Winterize Your Feet

Winter is upon us and that means freezing temperatures, snow, and icy conditions. It’s amazing that the first thing we think of when winter arrives is our cars. We make sure the tires are properly inflated for the cold, we check the anti-freeze/oil/battery to make sure they are up to speed. Perhaps, we even bring the car into a mechanic to have it “winterized” to prep for the frigid season. But, what about taking the time to winterize our feet? We believe it’s far greater to give the proper care and attention to our body when winter comes around, especially our feet!

Winterize Your Feet

Caring For Cracks
Feet have been the main transportation since the cavemen. Feet must be prepared for extreme climate changes, just like our vehicles. Equally important, we need to inspect our feet daily during winter, especially if we have been exposed to freezing temperatures. For the same reason that pot holes develop in the street, cracks in our feet can happen due to moisture (sweat) and cold weather. You should always make sure any cracks in your feet are being taken care of during cold temperatures. Apply thick lotion to these areas daily. If advised by your podiatrist, you may apply a small amount of antibiotic cream twice a week.

Another part of “winterizing” your feet is making sure your shoes still fit properly, have no holes in them and are waterproof (if in a climate that will bring snow). If needed, invest in a new pair of boots. Socks should be made of a combination of polyester/cotton/wool materials. This combination of material will keep your feet dry and warm through the season.


Sometimes a dreaded problem that can happen when we are out in freezing temperatures is frostbite. If left untreated, frostbite can cause you to lose your toes, feet or even your legs and it should be taken seriously.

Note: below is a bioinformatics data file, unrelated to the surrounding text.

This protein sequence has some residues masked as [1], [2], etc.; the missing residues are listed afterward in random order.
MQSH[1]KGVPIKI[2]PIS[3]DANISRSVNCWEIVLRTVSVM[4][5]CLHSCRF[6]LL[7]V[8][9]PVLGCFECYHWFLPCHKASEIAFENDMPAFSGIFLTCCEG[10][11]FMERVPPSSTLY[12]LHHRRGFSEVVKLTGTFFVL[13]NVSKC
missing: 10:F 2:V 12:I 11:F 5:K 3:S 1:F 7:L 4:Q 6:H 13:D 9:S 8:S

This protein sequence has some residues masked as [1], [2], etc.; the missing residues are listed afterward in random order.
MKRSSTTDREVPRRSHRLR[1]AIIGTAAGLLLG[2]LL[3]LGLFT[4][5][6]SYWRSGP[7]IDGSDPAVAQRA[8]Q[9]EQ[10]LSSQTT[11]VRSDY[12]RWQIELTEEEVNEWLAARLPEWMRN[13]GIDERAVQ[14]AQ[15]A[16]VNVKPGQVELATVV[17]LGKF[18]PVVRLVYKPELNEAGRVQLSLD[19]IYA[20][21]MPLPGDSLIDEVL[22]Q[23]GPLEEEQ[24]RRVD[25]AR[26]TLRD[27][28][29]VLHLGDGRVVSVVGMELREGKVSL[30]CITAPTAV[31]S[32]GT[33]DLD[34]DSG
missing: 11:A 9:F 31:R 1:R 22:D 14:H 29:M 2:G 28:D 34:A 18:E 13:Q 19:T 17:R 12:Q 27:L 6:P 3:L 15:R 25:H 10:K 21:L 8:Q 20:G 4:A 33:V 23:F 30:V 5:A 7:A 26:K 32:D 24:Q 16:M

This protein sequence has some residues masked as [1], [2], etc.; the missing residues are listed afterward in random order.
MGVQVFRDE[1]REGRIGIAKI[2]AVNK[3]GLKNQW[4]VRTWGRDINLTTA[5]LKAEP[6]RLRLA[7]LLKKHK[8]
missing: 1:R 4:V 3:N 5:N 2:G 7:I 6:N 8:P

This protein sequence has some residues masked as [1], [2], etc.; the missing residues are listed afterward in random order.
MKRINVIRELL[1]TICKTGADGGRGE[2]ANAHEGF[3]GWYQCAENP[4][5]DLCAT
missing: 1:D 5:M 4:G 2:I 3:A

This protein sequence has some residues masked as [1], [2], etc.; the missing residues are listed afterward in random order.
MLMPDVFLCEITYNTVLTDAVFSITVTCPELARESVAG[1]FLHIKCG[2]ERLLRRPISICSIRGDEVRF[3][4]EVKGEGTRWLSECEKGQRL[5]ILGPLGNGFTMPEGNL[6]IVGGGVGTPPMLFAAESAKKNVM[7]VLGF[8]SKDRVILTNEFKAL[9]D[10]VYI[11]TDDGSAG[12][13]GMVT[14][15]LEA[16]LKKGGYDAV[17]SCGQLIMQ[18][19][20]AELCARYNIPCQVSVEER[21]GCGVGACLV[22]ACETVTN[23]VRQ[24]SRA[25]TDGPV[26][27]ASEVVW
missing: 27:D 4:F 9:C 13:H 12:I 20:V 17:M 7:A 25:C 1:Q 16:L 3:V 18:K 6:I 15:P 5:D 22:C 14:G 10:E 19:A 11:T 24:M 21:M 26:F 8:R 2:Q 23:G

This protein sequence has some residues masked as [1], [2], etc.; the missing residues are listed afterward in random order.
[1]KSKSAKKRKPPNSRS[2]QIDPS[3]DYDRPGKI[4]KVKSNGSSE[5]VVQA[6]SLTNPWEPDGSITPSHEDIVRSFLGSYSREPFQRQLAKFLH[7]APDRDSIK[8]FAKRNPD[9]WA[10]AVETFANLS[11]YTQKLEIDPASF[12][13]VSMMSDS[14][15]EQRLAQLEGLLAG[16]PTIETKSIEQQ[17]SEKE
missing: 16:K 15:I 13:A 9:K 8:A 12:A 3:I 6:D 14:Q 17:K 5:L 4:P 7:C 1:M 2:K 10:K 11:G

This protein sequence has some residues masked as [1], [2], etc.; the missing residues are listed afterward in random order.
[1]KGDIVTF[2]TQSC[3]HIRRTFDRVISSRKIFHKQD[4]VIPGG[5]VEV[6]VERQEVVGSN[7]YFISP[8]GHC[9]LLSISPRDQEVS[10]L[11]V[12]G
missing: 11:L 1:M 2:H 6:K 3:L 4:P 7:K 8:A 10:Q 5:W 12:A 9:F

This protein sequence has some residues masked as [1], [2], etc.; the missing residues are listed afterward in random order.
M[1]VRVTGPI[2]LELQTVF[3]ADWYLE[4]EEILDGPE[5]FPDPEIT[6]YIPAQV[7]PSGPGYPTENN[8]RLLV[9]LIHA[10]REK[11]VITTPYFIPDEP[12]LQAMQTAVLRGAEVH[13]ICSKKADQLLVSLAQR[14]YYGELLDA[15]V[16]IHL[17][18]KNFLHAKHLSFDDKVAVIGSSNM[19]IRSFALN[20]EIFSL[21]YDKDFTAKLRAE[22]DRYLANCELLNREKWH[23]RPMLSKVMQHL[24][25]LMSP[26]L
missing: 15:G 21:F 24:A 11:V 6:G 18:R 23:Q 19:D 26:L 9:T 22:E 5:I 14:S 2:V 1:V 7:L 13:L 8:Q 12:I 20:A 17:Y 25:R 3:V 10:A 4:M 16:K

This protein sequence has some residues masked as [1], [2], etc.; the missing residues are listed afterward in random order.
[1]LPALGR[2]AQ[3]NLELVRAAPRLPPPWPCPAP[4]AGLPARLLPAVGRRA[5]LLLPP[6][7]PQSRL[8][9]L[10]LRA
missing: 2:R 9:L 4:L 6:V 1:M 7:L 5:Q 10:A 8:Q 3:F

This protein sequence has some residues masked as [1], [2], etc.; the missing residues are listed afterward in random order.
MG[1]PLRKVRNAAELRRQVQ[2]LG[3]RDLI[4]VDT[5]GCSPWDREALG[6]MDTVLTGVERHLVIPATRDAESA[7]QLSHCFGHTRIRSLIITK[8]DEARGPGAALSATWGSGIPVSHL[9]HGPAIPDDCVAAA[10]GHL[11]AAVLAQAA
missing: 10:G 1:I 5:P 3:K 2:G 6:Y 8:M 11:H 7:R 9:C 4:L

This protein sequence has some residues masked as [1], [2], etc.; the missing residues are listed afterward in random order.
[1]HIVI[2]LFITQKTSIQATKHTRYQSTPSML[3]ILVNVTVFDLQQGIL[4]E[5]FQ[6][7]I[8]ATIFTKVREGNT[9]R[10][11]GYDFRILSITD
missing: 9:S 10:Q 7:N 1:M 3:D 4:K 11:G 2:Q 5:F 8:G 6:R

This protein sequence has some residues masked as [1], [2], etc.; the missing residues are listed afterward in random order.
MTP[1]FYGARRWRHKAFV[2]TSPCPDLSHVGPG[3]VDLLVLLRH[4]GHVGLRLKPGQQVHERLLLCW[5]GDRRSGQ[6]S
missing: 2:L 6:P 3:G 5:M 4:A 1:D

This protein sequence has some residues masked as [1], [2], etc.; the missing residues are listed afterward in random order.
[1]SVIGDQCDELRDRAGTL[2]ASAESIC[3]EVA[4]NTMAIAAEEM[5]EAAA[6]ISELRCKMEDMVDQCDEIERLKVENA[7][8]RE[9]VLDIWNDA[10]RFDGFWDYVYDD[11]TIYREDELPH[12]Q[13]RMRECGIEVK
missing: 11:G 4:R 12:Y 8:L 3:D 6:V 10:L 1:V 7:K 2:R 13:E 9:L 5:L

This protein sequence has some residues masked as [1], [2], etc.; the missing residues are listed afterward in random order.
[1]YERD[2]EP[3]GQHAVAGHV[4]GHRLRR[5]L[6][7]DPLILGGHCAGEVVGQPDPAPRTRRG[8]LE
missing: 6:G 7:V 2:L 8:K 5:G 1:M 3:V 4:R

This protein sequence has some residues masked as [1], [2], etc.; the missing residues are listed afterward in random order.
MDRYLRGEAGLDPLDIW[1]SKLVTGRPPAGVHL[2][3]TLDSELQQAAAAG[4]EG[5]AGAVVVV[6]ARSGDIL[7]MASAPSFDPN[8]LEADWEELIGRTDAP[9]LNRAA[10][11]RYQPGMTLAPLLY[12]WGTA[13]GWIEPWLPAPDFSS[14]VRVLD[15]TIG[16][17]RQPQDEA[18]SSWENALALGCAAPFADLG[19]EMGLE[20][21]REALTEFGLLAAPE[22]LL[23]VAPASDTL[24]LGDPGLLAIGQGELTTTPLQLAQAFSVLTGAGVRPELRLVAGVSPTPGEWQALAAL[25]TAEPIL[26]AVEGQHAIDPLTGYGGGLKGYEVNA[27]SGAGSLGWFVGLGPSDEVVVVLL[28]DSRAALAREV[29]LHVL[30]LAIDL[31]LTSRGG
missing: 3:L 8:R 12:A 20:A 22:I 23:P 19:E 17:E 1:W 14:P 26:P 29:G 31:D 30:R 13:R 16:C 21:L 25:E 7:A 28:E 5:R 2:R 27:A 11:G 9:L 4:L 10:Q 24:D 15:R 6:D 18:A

Here are some tips for recognizing and treating frostbite.  The initial symptom is you not feeling your toes. This is when you should begin care. The first thing to do with a frostbite is to warm the frozen skin, carefully.

WebMD explains that the frostbitten area should not be warmed until it can be kept completely warm. Exposed tissue that refreezes may suffer worse damage than the initial frostbite. If possible, the victim should not walk on frostbitten toes or feet.

Gently and gradually warm the area in warm, not hot, water, or with wet heat until skin color appears red and warm. If there is no water, breathe on the area. Do not rub the skin, break blisters, or use direct heat sources such as heating pads, radiators or fires.

According to the Mayo Clinic, hospitals treat frostbite comprehensively because severe symptoms may not appear for a few days. Frozen skin is rapidly rewarmed with water for 15 to 30 minutes (the water’s temperature is between 104 and 107.6 degrees Fahrenheit). Health professionals may remove white blisters and treat them with antibiotic cream or petroleum jelly.

Common sense should prevail in extreme weather. If too cold, too icy, too snowey…stay home unless you have “winterized” your feet. The risk of falling on the ice/snow, developing frostbite or developing cracks in your feet are greater during the winter months and you should always keep this in mind. Also, please watch out for your pets, as they can develop the same problems.

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